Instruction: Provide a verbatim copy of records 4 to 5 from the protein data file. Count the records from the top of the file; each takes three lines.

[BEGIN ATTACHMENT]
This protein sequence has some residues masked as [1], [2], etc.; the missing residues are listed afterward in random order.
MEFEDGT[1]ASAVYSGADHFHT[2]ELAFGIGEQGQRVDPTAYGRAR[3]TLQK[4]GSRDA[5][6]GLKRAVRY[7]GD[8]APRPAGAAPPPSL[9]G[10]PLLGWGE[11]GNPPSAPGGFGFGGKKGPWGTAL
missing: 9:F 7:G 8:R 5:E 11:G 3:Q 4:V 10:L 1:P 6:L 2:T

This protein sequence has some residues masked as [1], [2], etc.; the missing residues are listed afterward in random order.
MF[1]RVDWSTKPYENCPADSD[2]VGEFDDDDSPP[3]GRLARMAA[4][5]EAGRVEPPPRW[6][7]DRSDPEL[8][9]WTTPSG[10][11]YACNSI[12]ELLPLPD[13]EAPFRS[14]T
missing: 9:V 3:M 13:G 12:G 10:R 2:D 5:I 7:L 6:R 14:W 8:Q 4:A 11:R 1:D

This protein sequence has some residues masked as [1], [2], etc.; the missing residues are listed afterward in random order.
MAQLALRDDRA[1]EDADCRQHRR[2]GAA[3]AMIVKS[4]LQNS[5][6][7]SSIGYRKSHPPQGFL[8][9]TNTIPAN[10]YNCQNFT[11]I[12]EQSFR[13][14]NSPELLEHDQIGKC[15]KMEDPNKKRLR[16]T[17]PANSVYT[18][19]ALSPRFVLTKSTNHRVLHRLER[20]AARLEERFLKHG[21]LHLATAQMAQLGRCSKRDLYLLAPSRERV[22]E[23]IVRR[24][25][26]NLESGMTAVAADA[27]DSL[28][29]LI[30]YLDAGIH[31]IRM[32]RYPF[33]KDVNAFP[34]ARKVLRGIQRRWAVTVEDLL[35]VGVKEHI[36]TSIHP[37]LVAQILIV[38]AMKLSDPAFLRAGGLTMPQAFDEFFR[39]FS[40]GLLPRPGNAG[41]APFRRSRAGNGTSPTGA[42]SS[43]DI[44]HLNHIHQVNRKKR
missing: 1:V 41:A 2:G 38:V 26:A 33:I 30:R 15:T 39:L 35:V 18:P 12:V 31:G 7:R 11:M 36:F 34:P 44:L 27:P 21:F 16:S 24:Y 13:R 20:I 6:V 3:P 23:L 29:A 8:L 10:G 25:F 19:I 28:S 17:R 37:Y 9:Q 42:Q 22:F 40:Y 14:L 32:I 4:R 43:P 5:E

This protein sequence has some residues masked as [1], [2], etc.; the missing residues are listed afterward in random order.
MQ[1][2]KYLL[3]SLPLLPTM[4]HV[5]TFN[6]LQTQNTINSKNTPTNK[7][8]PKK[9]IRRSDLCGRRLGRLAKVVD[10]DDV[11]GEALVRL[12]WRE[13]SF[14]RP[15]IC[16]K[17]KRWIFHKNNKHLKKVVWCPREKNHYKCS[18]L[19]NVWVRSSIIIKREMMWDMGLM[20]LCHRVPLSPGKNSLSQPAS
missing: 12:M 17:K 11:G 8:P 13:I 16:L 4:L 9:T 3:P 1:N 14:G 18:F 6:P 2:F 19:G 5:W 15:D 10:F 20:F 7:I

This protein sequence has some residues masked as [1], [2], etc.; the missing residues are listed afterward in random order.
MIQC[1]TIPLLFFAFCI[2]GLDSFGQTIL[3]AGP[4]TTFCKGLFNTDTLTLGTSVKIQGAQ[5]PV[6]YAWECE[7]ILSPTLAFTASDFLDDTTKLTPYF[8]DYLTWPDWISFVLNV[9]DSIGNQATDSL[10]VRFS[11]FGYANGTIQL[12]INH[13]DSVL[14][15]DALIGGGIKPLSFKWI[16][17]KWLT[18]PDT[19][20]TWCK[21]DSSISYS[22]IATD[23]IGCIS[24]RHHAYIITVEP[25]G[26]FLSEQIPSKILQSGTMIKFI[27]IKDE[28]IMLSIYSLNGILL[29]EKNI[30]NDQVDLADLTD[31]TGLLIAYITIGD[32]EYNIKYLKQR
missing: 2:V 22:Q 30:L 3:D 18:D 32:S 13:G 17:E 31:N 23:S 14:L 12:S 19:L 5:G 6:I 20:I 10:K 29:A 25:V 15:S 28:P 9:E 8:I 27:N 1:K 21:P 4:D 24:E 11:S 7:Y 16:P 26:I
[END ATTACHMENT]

This protein sequence has some residues masked as [1], [2], etc.; the missing residues are listed afterward in random order.
MQ[1][2]KYLL[3]SLPLLPTM[4]HV[5]TFN[6]LQTQNTINSKNTPTNK[7][8]PKK[9]IRRSDLCGRRLGRLAKVVD[10]DDV[11]GEALVRL[12]WRE[13]SF[14]RP[15]IC[16]K[17]KRWIFHKNNKHLKKVVWCPREKNHYKCS[18]L[19]NVWVRSSIIIKREMMWDMGLM[20]LCHRVPLSPGKNSLSQPAS
missing: 12:M 17:K 11:G 8:P 13:I 16:L 4:L 9:T 3:P 1:N 14:G 18:F 6:P 2:F 19:G 5:W 15:D 10:F 20:F 7:I

This protein sequence has some residues masked as [1], [2], etc.; the missing residues are listed afterward in random order.
MIQC[1]TIPLLFFAFCI[2]GLDSFGQTIL[3]AGP[4]TTFCKGLFNTDTLTLGTSVKIQGAQ[5]PV[6]YAWECE[7]ILSPTLAFTASDFLDDTTKLTPYF[8]DYLTWPDWISFVLNV[9]DSIGNQATDSL[10]VRFS[11]FGYANGTIQL[12]INH[13]DSVL[14][15]DALIGGGIKPLSFKWI[16][17]KWLT[18]PDT[19][20]TWCK[21]DSSISYS[22]IATD[23]IGCIS[24]RHHAYIITVEP[25]G[26]FLSEQIPSKILQSGTMIKFI[27]IKDE[28]IMLSIYSLNGILL[29]EKNI[30]NDQVDLADLTD[31]TGLLIAYITIGD[32]EYNIKYLKQR
missing: 2:V 22:Q 30:L 3:D 18:D 32:S 13:G 17:E 31:N 23:S 14:L 12:S 19:L 5:G 6:I 20:I 10:K 29:A 25:V 15:S 28:P 9:E 8:I 27:N 1:K 21:P 4:D 24:E 11:S 7:Y 16:P 26:I